Miller was never the kind be shocked. Indeed, after all she’d seen and experienced, anything that could surprise her in the slightest had to be something of a miracle. She wasn’t shocked when she was misjudged. She wasn’t shocked when she was mistreated. Similarly, she wasn’t the least bit surprised when a man masked in a heavy helmet and visor had a silenced gun pointed at her behind the school bus she had driven – only moments after she had dropped her son home. Miller simply gazed at the man who was hiding his face and she glanced at his gun every now and then. The two of them said nothing for a long time. Miller wondered why the masked man didn’t say anything – a command, a threat, anything – because she was sure that if he didn’t, someone – the odd passerby, perhaps – would notice them.
“Get in the bus,” he said quietly.
Miller looked at the school bus, idly remembering that she had to return it to the school premises soon, before she nodded – her face bare of any expression – opened up the front door of the bus and sat on board. She didn’t take the driver’s seat. She assumed the masked man would want it. And, sure enough, the masked man climbed into the bus, shut the door behind him and took the driver’s seat. He took off his helmet before starting up the engine. He was a tanned man of a very serious expression, no hair on his head but an ample amount on his strong chin and jowls. She didn’t say anything as he began to driveaway from the place Miller had left Eliot. She was glad that she’d left him before this man had confronted her. He was oddly quiet as well. Miller watched the scenery slip by as the peculiar man drove.
“I always end up with ones like you,” he muttered without addressing Miller, absent-minded, “So sick of it.”
Miller paused. She didn’t quite know how to respond to that. “Ones like me?” she queried at last.
“Outcasts,” said the man, “Black sheep, like the rest.”
Miller nodded to the remark like it was supposed to make sense. It didn’t. Not really. But she nodded anyway.
She nodded because she hoped it would give her answers.
Miller knew that look on the man’s face. She recogised the set of his brow. She could judge the tone in his voice. It could hardly be mistaken for something other than what it was. The reluctance. The sheer, blatant, undeniable reluctance. She didn’t know the reason for it – it could have been self-pity for all Miller cared – but she was determined to use that look and that tone to her advantage. She was determined to give this man as many reasons not to do what he was so reluctant to do as she could muster.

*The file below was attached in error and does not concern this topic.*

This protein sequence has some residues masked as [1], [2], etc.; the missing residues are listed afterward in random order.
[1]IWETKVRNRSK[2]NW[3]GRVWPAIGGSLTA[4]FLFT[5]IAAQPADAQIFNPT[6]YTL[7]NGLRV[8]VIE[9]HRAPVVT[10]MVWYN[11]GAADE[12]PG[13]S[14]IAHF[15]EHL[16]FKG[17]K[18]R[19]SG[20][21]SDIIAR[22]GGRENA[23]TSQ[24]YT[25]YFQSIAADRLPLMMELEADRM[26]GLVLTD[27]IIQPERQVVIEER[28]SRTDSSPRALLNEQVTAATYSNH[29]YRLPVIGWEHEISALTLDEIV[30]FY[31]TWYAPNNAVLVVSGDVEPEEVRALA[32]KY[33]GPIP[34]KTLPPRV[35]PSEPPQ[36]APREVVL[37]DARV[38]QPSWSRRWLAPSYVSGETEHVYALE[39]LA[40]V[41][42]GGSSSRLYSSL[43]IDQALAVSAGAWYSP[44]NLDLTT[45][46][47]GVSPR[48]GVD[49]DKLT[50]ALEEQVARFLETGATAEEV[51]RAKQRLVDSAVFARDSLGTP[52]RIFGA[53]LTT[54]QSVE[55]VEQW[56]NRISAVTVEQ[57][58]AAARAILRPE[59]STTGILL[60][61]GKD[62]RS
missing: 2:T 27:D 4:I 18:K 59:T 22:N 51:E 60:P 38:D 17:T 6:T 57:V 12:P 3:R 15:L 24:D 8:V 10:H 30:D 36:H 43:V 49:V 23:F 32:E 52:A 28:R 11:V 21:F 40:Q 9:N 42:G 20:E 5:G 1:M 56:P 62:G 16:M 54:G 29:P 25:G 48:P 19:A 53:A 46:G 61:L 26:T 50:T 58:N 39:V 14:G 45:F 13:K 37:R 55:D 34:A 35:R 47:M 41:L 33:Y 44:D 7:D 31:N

“Who are you?” she asked.
The man shook his head, grinned – chose to casually ignore her.
“Where are you taking me?” she continued.
The bus slowed and stopped at a red light. He looked over at her – at her chest first and then her face, “You might want to put your seatbelt on, sweetheart. It’s going to be a long, bumpy ride,” he sat up straighter, tightening his grip on the wheel, “Enjoy it while you can – it’s all down hill from there.”
“From where?” Miller asked, clipping in her seatbelt. She noticed this man had an exotic accent.
The engine purred as they started moving again.
The man maintained a calm silence – only allowing speech every so often. Miller asked him questions, tried to bring him out by turning the volume up on the radio and playing obnoxious music – but, it seemed, he could not be moved. It frustrated her. She bit her tongue, trying to contain her annoyance and anger towards his indifference. He knew he was getting under her skin. She knew he knew. Miller unbuckled her belt. His reaction was immediate. Without even looking at her, he pulled out his gun and pointed it at Miller.
“Put your belt back on,” he warned her.
“Not until you tell me what this is,” she replied.
He drove onto a muddy track. The long, winding country road was empty and void of witnesses. He made a sharp brake, shut the engine and leapt on Miller. He put the cold barrel of the gun to her temple.
“You don’t give me orders,” he said, his voice a gruff whisper.
Miller didn’t struggle. She barely moved as he adjusted himself on her lap, pushing an elbow into her shoulder. She looked at him.
“You’re right,” she said, pushing the side of her head towards the gun, “So do what you’ve been asked to do.”
He licked his lips, “And what is it you think I’ve been asked to do?”
“You’ve been sent to kill me,” Miller told him.
The man looked into her eyes – her shocked yet unafraid eyes – and said to her, “Not here,” removing the weapon from her skin.
“Here, there – what difference does it make?” she asked him as he fastened her into her seat, “You’re a killer and you’ve been sent to kill me.”
He tore a long strip from his shirt and tied her hands together, “It doesn’t have to be this way. This could have been easier for you.”
“If you mean that I should be calm and obedient – I have lost those qualities,” she told him, “Isn’t that why you’re here?”
The man curled his lip and then tore another strip from his shirt. He jerked his head from a side, “Have it your way,” he said, tying the strip across her mouth to the back of the headrest. She didn’t protest. He looked at her. Curled his lip again. And went back to his seat.
He shook his head, started the engine and the bus began to move once more.